You probably don’t want to think about work everywhere in your home, so whether it’s an extra bedroom, a basement or a corner of your living room, having a separate workspace is important to give your brain a break.

Optimize your workspace

Use plants and pictures to personalize it, try to have good lighting or work near a window, if you’re able, and keep your work surface neat.

Limit distractions

Work in a spot that doesn’t have a TV, and a space where you’re less likely to be interrupted by people in your household.

Unplug at the end of the day

Log off your computer and resist checking your emails once your workday ends as a signal to coworkers you aren’t available at all hours of the day.

3. Make mental health a priority

When you’re working from home, it’s easy to forget how important your mental well-being is. Working from home is often lonelier and more isolating than people expect or recognize.

Don’t forego face time

This goes for virtual and in-person interactions. If you’re in a meeting, turn on your camera so communication feels more personal. Chat with coworkers during the day when work allows and take time to socialize outside of work to stay connected.

Practice mindfulness

Simply put, mindfulness is being fully present in all aspects of your life, as well as maintaining awareness of where you are and what you’re doing. It doesn’t have to be complicated. Set aside time during your day for meditation, yoga or simply taking a moment to reflect – these are all easy ways to practice mindfulness.

Set your out-of-office message

Many employers offer vacation time, so make sure you take it. You don’t have to go anywhere. Sometimes, a staycation is just what you need to recharge.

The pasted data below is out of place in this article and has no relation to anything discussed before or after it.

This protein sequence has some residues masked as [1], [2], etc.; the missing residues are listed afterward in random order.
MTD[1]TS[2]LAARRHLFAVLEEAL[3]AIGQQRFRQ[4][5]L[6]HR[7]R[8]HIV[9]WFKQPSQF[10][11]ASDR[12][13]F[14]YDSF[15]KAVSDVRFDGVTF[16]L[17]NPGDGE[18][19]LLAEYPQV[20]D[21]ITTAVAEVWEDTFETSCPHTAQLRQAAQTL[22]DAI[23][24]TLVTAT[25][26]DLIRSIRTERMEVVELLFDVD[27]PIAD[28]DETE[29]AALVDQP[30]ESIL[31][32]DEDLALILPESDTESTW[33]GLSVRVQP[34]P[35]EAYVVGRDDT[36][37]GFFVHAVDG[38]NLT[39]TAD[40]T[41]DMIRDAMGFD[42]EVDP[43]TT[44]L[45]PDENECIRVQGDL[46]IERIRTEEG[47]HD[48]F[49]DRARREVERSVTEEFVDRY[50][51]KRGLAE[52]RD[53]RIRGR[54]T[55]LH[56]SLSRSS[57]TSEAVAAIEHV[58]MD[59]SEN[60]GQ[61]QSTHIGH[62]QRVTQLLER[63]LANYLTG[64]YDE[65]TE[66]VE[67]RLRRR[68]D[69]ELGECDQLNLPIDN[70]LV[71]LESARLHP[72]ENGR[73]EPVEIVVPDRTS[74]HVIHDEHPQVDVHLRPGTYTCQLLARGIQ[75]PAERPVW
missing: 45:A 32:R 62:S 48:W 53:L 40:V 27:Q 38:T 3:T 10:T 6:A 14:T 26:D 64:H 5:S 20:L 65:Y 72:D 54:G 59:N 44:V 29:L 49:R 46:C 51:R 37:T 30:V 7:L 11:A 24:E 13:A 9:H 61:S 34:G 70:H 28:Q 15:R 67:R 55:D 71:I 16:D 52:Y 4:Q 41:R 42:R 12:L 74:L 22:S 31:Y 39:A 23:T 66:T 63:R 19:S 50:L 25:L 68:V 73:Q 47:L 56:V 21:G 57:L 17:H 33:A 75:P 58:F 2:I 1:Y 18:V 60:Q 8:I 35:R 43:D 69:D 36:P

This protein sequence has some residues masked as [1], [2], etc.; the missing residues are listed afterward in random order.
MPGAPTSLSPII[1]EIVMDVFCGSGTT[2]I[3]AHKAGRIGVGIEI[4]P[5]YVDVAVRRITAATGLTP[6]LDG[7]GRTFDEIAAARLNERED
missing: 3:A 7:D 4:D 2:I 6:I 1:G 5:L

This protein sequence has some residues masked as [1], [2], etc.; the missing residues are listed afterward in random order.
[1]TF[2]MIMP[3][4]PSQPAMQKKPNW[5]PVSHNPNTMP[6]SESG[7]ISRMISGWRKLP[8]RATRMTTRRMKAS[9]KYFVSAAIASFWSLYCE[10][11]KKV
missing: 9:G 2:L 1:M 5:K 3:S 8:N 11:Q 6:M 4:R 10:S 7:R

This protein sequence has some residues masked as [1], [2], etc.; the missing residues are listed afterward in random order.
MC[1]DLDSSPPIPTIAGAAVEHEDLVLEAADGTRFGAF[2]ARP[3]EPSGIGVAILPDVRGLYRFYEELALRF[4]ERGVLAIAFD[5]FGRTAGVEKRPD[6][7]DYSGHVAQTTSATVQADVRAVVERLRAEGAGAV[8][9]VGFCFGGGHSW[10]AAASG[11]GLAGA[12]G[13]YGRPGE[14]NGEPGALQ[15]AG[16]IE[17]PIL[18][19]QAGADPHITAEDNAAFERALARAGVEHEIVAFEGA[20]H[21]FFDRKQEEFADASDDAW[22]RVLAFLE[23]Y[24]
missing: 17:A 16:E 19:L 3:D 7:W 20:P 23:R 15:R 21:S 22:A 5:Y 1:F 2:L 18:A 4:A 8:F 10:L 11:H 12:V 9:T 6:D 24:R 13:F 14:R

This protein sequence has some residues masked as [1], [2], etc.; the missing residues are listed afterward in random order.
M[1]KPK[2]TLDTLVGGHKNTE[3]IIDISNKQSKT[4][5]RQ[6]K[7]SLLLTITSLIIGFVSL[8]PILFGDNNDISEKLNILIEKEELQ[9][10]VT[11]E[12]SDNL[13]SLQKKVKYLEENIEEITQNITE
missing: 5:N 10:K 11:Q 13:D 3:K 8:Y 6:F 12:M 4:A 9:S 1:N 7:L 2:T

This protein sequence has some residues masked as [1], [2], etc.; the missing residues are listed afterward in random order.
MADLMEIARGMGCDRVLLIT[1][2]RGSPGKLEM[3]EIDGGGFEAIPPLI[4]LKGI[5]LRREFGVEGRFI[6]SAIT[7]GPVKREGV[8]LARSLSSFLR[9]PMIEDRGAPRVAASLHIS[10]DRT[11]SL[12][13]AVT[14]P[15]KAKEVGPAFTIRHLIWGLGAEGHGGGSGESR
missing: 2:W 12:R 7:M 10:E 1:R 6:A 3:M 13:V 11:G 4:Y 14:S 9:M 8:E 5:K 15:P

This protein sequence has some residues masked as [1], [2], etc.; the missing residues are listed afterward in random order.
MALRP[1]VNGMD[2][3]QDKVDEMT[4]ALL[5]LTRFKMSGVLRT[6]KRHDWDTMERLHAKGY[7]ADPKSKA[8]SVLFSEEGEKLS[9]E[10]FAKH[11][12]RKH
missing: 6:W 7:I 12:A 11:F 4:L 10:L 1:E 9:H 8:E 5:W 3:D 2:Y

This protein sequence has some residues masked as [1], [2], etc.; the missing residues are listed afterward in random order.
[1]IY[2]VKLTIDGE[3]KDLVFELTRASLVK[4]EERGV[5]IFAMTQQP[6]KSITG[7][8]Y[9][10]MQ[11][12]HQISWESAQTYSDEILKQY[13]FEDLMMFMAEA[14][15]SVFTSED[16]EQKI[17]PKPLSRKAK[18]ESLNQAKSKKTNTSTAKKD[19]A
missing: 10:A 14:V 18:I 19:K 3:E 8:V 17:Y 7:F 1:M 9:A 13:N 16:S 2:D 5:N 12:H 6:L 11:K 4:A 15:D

Ask for help

If you find you’re struggling, reach out to family, friends, a coworker or a mental health professional to help you work though whatever it is you’re dealing with. Asking for help isn’t a weakness, but a strength.

4. Physical health is tied to mental health

Mental health and physical health go hand in hand. When your body is healthy, it can help your mind stay healthy, too.

Keep moving

It’s easy to stay seated at your computer for hours without thinking about it. Remember that schedule we talked about? Incorporate a quick walk, workout or just get up and move a few times a day to give your body a break. Bonus: Stepping away from your computer occasionally is easier on your eyes, too.

Embrace ergonomics

When setting up your workspace, make sure your work surface doesn’t require you to hunch over your computer. Also check that it’s at an appropriate height to lessen wrist strain. Use a supportive office chair and think about getting (or creating) a standing desk so you’re not sitting all day.

Fuel your fire

Stock up on healthy foods and make yourself nutritious meals as often as you’re able. Limit snacking, and when you do need a burst of energy, try to choose snacks such as fruits, veggies or nuts. Finally, don’t forget the H2O. Water is just as important as food for good nutrition.

Whatever you do, take care of you

If you’re newly adjusting to a home office, or if you already work from home and have for a while, being mindful of how you work remotely can give you the best chance for a healthy work-life balance.

Have questions or need a little extra help improving your mental and physical health? Schedule an appointment with your primary care doctor. They can work with you to make a plan that benefits you.